There’s a gap that opens up when you exercise awareness. In that gap, you have a choice: react as you always do, or respond mindfully.
WHEN YOU get angry in the traffic and start moaning—or shouting—about what idiots people are; when someone talks about you or challenges you at work and you feel that your reputation is in danger; when your lover or spouse doesn’t pay attention to you in the way that you would want and you feel jealous or insecure: these are all examples of being reactive.
Being reactive is something that just happens. You don’t sit back, think about it, and choose, or decide, to be reactive. It’s your natural, most basic response, which is why it’s often termed a “knee-jerk” reaction. Often, you’ll defend it by saying, “That’s just how I am,” or, “That’s just what I need to do in order to deal with the world the way it is.” You experience yourself in that moment as having no choice but to react in that way.
However, it doesn’t have to be that way. When you are mindful, or conscious, you create a gap between the trigger (the event) and your reaction. Instead of just that knee-jerk reaction, it’s possible to have a moment of awareness and, in that gap, mindfully or consciously choose a response. That response is likely to be one that is more appropriate to the situation—in particular, one that involves some understanding of the bigger picture, one that does not create anger or hurt in yourself or the other person.
React (no gap, no choice) or respond
As you can see, the words used above are react and respond. We’ll use the word react and its variants to describe the problem state mentioned above, and the word respond to describe the alternative state, the state of being nonreactive, which is indicated by the exercise of a mindful, conscious choice.
Responding, or being nonreactive, is not the same as suppressing the reaction. It also doesn’t mean that you can’t act in any situation. The difference is that you act with choice. You take considered action. You act based on what is appropriate for the situation, for example so as to not cause harm to yourself or others.
The bottom line is that reacting is automatic. It’s what follows when things don’t go the way you want them to, and you don’t stop to think about it, to understand or reframe, nor to check whether your own reaction is appropriate. You just lash out. You say what you say. You do what you do. It feels wholly appropriate in the situation and, if asked about it, you add another layer, the layer of justification. You say something like, “Yes, of course I reacted like that, because that’s how I am and that’s how the world is.” There’s not a lot of thought behind it. And whatever thought there is just adds fuel to the fire.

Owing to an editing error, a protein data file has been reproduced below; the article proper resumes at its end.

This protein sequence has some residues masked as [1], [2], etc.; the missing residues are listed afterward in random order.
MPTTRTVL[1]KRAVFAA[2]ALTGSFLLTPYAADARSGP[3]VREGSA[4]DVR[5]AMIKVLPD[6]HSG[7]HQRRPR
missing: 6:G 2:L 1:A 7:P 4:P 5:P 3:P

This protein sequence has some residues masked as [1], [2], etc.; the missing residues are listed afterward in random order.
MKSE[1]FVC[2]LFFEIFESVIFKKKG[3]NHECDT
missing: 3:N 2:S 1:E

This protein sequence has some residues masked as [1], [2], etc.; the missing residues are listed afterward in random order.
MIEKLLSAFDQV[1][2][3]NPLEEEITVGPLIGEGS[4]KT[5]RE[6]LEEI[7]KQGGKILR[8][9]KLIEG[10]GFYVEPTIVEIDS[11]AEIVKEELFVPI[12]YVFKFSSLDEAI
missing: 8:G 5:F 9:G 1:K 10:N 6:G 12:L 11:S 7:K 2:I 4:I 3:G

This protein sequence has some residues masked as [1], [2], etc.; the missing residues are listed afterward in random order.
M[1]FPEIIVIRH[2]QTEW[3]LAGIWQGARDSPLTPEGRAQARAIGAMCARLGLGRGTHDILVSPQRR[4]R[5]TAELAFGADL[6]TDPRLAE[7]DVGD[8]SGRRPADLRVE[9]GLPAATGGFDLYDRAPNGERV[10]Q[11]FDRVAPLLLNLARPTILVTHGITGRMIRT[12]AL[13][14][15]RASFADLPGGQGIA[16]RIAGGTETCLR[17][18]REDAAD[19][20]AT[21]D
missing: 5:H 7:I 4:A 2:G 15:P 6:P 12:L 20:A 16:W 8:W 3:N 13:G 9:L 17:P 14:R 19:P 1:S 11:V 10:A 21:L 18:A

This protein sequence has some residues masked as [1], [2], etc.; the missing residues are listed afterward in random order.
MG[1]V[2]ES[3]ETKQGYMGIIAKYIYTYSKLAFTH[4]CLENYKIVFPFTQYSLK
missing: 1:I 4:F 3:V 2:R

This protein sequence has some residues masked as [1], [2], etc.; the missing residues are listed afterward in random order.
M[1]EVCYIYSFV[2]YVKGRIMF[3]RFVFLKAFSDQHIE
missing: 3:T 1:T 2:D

Awareness opens up the gap
On the other hand, when you know what reactivity looks like, and you’ve set yourself the goal of being nonreactive, you create the possibility for awareness to occur. When awareness gets activated, you’ll experience it as that moment in which you notice your reaction arising. Instead of just acting out the reaction, you can take a step back. In that gap, you become aware of your judgements and preferences and do an evaluation. What matters? What doesn’t? What assumptions am I making? What else do I need to consider? You look at the situation, you look at yourself, and you make a choice. Shall I continue with this verbal outburst, or physical action, or shall I count to ten and take a different, more considered action?
Reactivity implies no choice, and no presence, and may not necessarily be the best for you or for others.
Being nonreactive is like having an earth leakage in an electrical circuit. When the charge gets too high for the circuit, instead of exploding the circuit, it finds its way out of the system and back to earth. Another analogy might be a pressure release valve, or an overflow pipe in a geyser. It’s there when you need it. (Note: you always need it.)
Being nonreactive opens up naturally
Remember, the key point is that being nonreactive is all about having awareness (the first of the Three Key Elements that we teach in the Practical Mindfulness course), followed by being nonjudgemental (the second of the Three Key Elements), and then exercising choice. When you take care of the first two, then being nonreactive opens up naturally. So you don’t really do nonreactivity, you do the other two, and nonreactivity happens as a result.
This is where the possibility arises for you to have that “different, better experience of life” which is in our mission statement. In other words, a life of responding instead of reacting; a life of sanity instead of insanity; a life of harmony instead of drama.